1. In T.C. No. 432 of 1975, the following is the question that has been referred to this court under Section 256(1) of the I.T. Act, 1961 :
' Whether, on the facts and in the circumstances of the case, the Tribunal was right in law in reducing the quantum of penalty levied under Section 273(c) of the Income-tax Act of 1961 '
2. In T.C, No. 433 of 1975, the following question has been referred :
' Whether, on the facts and in the circumstances of the case, the Tribunal was right in holding that to the extent of Rs. 76,429 the managing agency commission accrued to the assessee only after March 31, 1970, and hence was not assessable in the assessment year 1970-71 ?'
3. The assessee is a private limited Company. Whether the amount of Rs. 76,429 is assessable in 1970-71 or 1971-72, is not likely to be of any consequence, because ordinarily the tax rates leviable on companies are more or less uniform, whatever be the total income of the company. However, in the present case, the question assumes 'some significance because of the penalty proceedings. We shall first set out the facts relating to the assessment proceedings before going into the penalty proceedings.
4. The assessee entered into an agreement with M/s. Simco Meters Ltd. on 12th April, 1962, under which it was appointed as the managing agent for a period of 10 years from 27th September, 1961, that being the date of the incorporation of the managed company. Clause 3 of the agreement provided that the assessee should be paid for its work as managing agent remuneration as detailed therein. It was to be at the rate of 10 per cent, on the first Rs. 10 lakhs of net profit or fraction thereof of the managed company, and thereafter, the percentage of net profit payable as remuneration went on going down on a progressively reduced scale. In the absence of or inadequacy of profits, the agent was to be paid such minium remuneration per year as may be fixed by the Government, and the managing agent could draw the same in twelve equal instalments on the last working day of the month for which the remuneration was due. Any amount due over and above the minimum remuneration was to be drawn by the managing agent after the audited balance-sheet and profit and loss account of the company for the relative year had been laid before the company in general meeting.
5. The minimum remuneration was fixed at Rs. 24,000 per year with the approval of the Government of India. The assessee received this sum of Rs, 24,000 from M/s. Simco Meters Ltd. during the relevant previous year ending March 31, 1970. The total remuneration calculated at 10 per cent, of the net profits, under the terms of the agreement, came to Rs, 1,00,429. The balance of Rs. 76,429, after giving credit to the sum of Rs. 24,000, was paid to the assessee-company by M/s. Simco Meters Ltd., subsequent to September 7, 1970, on which date the general body meeting of the managed company approved the statement of accounts and affairs.
6. The assessee filed a return disclosing its income on the basis that the managing agency remuneration assessable on it, was only Rs. 24,000 and alter claiming the deduction due with respect to the income, the balance of the income disclosed in the return was Rs. 22,279. The ITO determined the total income as Rs. 98,726. In doing so, he made an addition of Rs. 76,429 on the ground that the remuneration to that extent was due to the assessee for the period ending on 31st March, 1970, and was, therefore, assessable for the assessment year 1970-71.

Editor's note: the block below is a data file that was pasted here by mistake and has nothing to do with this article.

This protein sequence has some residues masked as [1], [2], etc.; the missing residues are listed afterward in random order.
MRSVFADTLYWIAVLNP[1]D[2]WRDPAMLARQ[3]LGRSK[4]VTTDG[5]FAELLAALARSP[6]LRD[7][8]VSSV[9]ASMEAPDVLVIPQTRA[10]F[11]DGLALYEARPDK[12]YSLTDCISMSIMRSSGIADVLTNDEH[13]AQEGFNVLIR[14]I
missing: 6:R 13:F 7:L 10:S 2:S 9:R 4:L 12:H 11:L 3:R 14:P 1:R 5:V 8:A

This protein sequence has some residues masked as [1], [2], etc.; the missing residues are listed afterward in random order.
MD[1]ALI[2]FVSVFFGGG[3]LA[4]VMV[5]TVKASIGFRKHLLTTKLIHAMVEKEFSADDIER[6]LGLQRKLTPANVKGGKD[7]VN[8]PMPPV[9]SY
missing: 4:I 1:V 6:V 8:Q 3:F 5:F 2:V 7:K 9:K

7. The assessee appealed to the AAC and contended before him that this sum of Rs. 76,429 became due only after the managed company had approved the audited statement of accounts in the meeting held on September 7, 1970, and, therefore, was not assessable as its income for the assessment year under consideration. The AAC rejected this contention and confirmed the order of assessment.
8. The assessee appealed to the Appellate Tribunal, The Tribunal after referring to certain decisions cited before it and having regard to the fact that the managing agency agreement entered into between the assessee and the managed company had not fixed the date of accrual, held that the remuneration of Rs. 76,429 accrued only after 31st March, 1970, and hence was not liable to be taxed in its hands for the assessment year under consideration. It is this order of the Tribunal that has given rise to the question whether the sum of Rs. 76,429 accrued to the assessee as managing agency remuneration only after 31st March, 1970, so as not to be assessed in the assessment year 1970-71.
9. The question as to when the managing agency remuneration is liable to be assessed, has been considered by the Supreme Court in some cases. Before referring to the decisions, it may be useful to refer to the relevant provisions of the Companies Act. Prior to the Companies Act of 1956, the managing agency remuneration fell under two parts ; one was the monthly remuneration called office allowance, and the other was based on net profits and sometimes on the turnover either by way of sale or by way of purchase or both. Section 354 of the Companies Act, 1956, provided that the managing agent shall not be paid any office allowance and, therefore,what was previously paid as monthly remuneration was no longer available. The remuneration calculated on the net profits of the company could alone be contracted for. It was provided in Section 348 of the Companies Act, that a company shall not pay to its managing agent in respect of any financial year beginning at or after the commencement of the Act, by way of remuneration, any sum in excess of ten per cent, of the net profits of the company for that financial year. It is this maximum of 10 per cent, which was reduced when the profits went up. The procedure for determining the net profit is to be found in Section 349. Section 353 provides that the remuneration payable to the managing agent for any financial year or part thereof shall not be paid to him until the accounts of the company for such financial year have been audited and laid before the company in general meeting. Under the proviso to that section, the minimum remuneration, if any, payable in pursuance of Section 198 may be paid to the managing agent in such suitable instalments as may be specified either in the articles of the company or in a resolution passed by the company at the annual general meeting, or in the managing agency agreement executed by the company. Section 198 provided that the total managerial remuneration payable by a public company or a private company which is a subsidiary of a public company shall not exceed the eleven per cent, of the net profits of that company. Thus there is a ceiling on the managing agency remuneration fixed under Section 348 read with Section 198 of the Companies Act. Section 353 regulated the time when the remuneration was to be paid. However, these provisions do not deal with the time of accrual of remuneration which is relevant for the purpose of income-tax. It is on this aspect of accrual that the decisions of the Supreme Court throw light.